Popular Economics Weekly
Bullying doesn’t win negotiations, or much else for that matter. Now we have President Trump’s on-again, off-again summit meeting with North Korea after attempting to bully the N. Koreans into giving up their nuclear capability even before the summit negotiations, which were to determine when and how N. Korea was to give up its nuclear capabilities.
Rather than being a sign that Trump really knows the Art of the Deal, it further highlights his incompetence, and that of those around him—particularly National Security Advisor and right wing ideologue John Bolton, who raised the threat of the fate of Libyan ruler Muammar Gaddafi if N. Korea didn’t comply with the demand for immediate surrender of their nuclear weapons; when Gaddafi was deposed precisely because he immediately surrendered his nuclear option without any guarantees of security.
This is after President Trump withdrew from the Iran nuclear treaty; again because of right wing ideologues like the very same John Bolton, which puts Americans in greater danger with the threat that Iran will decide they must develop nuclear weapons to protect themselves, along with long range ICBMs.
The bully mentality has been the path taken by Republicans and the Trump administration ever since they took over two branches of government—maybe all three if you count the five-person conservative majority of what will undoubtedly come to be known as the Gorsuch Supreme Court.
Why doesn’t bullying work? It is a Win-Lose strategy concocted by the Oligarchs that now run and fund the Republican Party. And that is because the few billionaires that support the current extremist wing of the Republican Party—the Koch Brothers, Sheldon Adelson, and Mercer family—won’t be able to carry the day without the grass-roots support that every political party requires.
That is to say, not when Bernie Sanders almost took the Democratic candidacy from Hillary with donations that averaged $27 per person. That is real grass-roots support, and why registered Democrats outnumber Republicans in almost every voting district; the result being Demos will probably take back the US House and possibly Senate come November.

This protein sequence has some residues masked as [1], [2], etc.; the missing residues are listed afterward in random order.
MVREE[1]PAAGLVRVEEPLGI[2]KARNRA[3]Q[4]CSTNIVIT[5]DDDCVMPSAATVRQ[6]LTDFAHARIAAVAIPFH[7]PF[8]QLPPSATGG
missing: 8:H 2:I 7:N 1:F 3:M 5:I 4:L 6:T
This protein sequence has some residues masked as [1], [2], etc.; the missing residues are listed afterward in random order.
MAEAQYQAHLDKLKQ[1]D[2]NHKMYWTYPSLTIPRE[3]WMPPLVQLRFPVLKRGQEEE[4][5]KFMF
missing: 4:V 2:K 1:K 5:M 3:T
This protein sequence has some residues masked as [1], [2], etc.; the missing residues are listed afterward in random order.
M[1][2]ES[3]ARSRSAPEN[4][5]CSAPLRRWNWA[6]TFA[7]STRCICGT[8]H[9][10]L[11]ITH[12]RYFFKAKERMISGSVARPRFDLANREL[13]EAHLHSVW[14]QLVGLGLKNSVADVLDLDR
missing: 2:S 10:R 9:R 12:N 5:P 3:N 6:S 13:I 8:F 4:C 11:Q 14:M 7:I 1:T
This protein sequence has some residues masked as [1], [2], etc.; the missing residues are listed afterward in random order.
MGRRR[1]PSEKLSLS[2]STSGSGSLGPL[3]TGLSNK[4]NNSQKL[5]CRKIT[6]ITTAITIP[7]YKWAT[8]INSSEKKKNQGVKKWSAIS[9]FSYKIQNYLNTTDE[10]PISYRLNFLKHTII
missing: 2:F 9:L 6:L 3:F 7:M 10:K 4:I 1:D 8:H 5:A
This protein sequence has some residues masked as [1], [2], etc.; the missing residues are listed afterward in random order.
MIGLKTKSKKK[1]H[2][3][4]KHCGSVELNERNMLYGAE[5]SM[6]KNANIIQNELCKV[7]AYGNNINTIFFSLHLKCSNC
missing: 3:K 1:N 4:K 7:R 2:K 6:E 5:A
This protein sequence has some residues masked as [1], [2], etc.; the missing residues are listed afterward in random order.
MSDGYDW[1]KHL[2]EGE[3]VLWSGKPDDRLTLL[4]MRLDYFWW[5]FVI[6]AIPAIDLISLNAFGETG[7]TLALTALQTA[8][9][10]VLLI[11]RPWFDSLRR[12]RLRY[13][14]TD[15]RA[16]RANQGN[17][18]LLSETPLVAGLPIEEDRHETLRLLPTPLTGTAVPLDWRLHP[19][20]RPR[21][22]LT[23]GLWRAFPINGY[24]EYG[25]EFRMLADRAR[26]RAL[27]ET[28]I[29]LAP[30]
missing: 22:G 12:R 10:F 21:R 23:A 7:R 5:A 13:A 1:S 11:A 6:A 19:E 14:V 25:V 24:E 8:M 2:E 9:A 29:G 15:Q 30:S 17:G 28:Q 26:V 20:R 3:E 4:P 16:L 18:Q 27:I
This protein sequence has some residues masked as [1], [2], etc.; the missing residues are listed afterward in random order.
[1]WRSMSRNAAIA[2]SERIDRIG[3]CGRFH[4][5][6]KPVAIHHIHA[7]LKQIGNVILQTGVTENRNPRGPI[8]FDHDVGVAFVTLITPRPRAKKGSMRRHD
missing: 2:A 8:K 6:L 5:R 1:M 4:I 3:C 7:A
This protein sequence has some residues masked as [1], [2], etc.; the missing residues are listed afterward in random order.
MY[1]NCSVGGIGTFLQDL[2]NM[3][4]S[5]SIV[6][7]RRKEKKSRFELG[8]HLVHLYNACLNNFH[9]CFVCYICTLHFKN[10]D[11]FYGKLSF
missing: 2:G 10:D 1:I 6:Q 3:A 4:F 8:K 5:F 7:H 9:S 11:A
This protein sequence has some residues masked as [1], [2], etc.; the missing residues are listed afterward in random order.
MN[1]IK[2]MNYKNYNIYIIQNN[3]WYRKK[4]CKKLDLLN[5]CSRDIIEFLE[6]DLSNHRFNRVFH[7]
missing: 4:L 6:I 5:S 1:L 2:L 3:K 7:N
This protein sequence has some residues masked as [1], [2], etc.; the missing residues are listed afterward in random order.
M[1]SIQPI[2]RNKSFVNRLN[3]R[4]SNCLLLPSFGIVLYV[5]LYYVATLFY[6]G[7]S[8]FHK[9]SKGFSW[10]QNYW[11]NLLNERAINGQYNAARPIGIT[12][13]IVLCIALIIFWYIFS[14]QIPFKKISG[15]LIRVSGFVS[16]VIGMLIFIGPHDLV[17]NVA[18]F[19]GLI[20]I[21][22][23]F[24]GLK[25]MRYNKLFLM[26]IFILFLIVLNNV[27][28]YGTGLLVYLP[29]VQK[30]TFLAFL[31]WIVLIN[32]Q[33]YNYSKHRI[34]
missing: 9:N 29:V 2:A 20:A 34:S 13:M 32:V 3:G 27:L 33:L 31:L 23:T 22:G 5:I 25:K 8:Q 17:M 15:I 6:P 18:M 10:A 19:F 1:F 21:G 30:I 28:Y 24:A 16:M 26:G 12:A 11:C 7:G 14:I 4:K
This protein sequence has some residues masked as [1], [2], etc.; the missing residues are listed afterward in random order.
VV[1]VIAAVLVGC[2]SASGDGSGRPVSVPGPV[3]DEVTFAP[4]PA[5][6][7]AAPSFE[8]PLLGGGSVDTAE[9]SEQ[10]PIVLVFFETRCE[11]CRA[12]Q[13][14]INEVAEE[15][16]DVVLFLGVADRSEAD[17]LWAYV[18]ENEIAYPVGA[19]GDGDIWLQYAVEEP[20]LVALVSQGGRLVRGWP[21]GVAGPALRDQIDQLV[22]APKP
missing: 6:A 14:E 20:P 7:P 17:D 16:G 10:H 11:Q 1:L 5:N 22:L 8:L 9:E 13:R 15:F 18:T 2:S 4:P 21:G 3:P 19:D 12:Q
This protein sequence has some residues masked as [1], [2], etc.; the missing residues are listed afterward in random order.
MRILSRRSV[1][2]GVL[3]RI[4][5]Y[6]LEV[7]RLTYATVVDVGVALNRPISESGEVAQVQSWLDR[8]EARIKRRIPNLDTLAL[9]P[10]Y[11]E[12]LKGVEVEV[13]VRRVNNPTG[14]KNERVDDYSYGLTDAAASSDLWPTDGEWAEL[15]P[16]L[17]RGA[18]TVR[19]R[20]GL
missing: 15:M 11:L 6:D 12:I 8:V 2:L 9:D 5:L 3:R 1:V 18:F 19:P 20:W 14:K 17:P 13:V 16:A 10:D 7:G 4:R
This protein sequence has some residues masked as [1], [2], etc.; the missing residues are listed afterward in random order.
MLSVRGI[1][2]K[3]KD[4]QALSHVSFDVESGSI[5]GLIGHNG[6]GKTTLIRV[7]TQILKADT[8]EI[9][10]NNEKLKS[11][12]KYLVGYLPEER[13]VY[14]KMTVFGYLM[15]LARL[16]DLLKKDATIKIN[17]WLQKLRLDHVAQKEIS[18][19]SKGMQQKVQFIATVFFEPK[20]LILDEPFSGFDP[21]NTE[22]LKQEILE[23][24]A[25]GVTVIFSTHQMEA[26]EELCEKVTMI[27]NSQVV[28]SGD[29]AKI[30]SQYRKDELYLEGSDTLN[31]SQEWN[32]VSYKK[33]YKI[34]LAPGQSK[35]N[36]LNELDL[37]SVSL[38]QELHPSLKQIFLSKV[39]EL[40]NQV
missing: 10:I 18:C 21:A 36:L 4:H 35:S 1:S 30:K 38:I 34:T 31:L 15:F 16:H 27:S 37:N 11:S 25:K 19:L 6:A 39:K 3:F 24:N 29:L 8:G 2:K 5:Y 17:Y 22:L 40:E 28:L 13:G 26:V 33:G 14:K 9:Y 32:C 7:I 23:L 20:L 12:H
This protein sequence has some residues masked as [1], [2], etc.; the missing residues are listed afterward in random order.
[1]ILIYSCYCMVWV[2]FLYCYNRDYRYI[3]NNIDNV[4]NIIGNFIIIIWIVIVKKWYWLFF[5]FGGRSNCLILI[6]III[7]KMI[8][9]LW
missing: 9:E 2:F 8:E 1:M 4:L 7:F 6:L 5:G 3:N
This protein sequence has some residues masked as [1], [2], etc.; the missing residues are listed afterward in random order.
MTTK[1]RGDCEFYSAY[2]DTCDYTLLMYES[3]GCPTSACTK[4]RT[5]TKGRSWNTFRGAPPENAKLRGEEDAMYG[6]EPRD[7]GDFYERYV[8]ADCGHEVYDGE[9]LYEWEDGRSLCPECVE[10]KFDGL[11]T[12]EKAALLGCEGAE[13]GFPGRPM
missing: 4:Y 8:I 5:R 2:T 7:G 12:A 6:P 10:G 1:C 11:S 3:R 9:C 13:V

Another example of incompetence is the passage of Repubs most recent tax cuts, which benefit the top 10 percent of income earners, corporations and LLCs, but everyone else loses since their benefits are being cut and an additional $1.5T is being added to the national debt to finance the tax cuts.
This will drive up interest rates further as the federal government must now issue massive new debt to finance the increasing deficit, since tax revenues will decline. We know what happens next, because then Fed Chairman Greenspan had to raise interest rates 16 consecutive times to pay for the ballooning budget deficits caused by the GW Bush tax cuts in 2001-03, which resulted in the Great Recession.
This doesn’t even address repeal of Obamacare’s Individual Mandate—the requirement that everyone pay into the system, even if they don’t want health care coverage. Removing the mandate has insurers in some states forecasting premium increases of as much as 25 percent due to fewer participants, and which the CBO says could put 13 million out of reach of any health care insurance at all by 2027.
No, incompetence never pays, except momentarily for the few that foster or tolerate it, which endangers the rest of US in so many ways.
Harlan Green © 2018
Follow Harlan Green on Twitter: https://twitter.com/HarlanGreen